Actor Dennis Hopper, whose 50-year film career spanned such classics as “Rebel Without a Cause,” “Easy Rider,” “Apocalypse Now” and “Blue Velvet” died Saturday following a battle with prostate cancer, Reuters reported. He was 74.
Hopper died from complications related to the cancer at his home in Venice, Calif., at 8:15am PT and had friends and family by his side, friend Alex Hitz told Reuters.
The unconventional, enigmatic Hopper played villains, counterculture heroes and even a young Napoleon Bonaparte with equal aplomb.
He began acting in television in the 1950s, and by 1955 was appearing with James Dean in “Rebel Without a Cause.” In the late ‘60s, he co-wrote, directed and starred in the counterculture classic “Easy Rider,” along with Peter Fonda and Jack Nicholson, triggering a wave of anti-establishment films.
Following a period of substance abuse in the ‘70s, he came back in 1979’s Vietnam War epic “Apocalypse Now, “ then followed with such memorable efforts as “ Rumble Fish” (1983) the erotic “Blue Velvet” (1986) and “Speed” (1994).
More recently, from 2008-2009 he appeared in 26 episodes of the television series “Crash.”
In March, Hopper was given his own star on Hollywood Boulevard with a bevy of screen legends on hand to honor him.
“Everyone here today that I’ve invited and obviously some that I haven’t invited have enriched my life tremendously,” a frail-looking Hopper said at the time, flanked by fellow actors Jack Nicholson and Viggo Mortensen.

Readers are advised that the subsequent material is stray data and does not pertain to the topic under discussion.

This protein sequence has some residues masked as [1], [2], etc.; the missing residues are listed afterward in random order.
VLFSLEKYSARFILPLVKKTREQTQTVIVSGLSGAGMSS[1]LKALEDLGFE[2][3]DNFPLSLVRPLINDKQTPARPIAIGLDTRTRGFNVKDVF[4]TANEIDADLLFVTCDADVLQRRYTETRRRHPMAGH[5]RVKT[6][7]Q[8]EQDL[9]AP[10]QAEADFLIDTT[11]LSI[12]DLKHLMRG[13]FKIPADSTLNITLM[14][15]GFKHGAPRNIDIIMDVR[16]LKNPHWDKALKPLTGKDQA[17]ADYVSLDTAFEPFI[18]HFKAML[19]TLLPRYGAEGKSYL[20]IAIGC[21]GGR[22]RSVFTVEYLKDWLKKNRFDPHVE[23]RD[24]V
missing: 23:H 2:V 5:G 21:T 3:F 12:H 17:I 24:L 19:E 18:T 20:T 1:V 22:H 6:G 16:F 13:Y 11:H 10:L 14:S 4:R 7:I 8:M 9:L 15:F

“They’ve shown me a world that I would never have seen being a farm boy from Dodge City, Kansas, and learning things I would never have learned.”
The actor’s last months also were marked by a bitter divorce dispute with his fifth wife, Victoria, after 14 years of marriage.
In March, Hopper, a noted art collector, demanded Duffy, return “the valuable works of art she literally stole from me.”
He claimed in an affidavit filed in L.A. Superior Court, that Duffy “surreptitiously removed from my home very valuable personal property while I was extremely ill, refused to tell me where the property was when I asked her, and then left town.”
Hopper estimated the missing art, including a portrait of himself by Andy Warhol and sculptures by Robert Graham and Brit wit Banksy, were worth more than $1.5 million.
Duffy claimed, “I removed my own property. He is making a big deal about me removing things that are legally mine from the house. I have legal letters saying they belong to me.”
Hopper and Duffy had a seven-year-old daughter, Galen. He also had three grown children by his earlier marriages.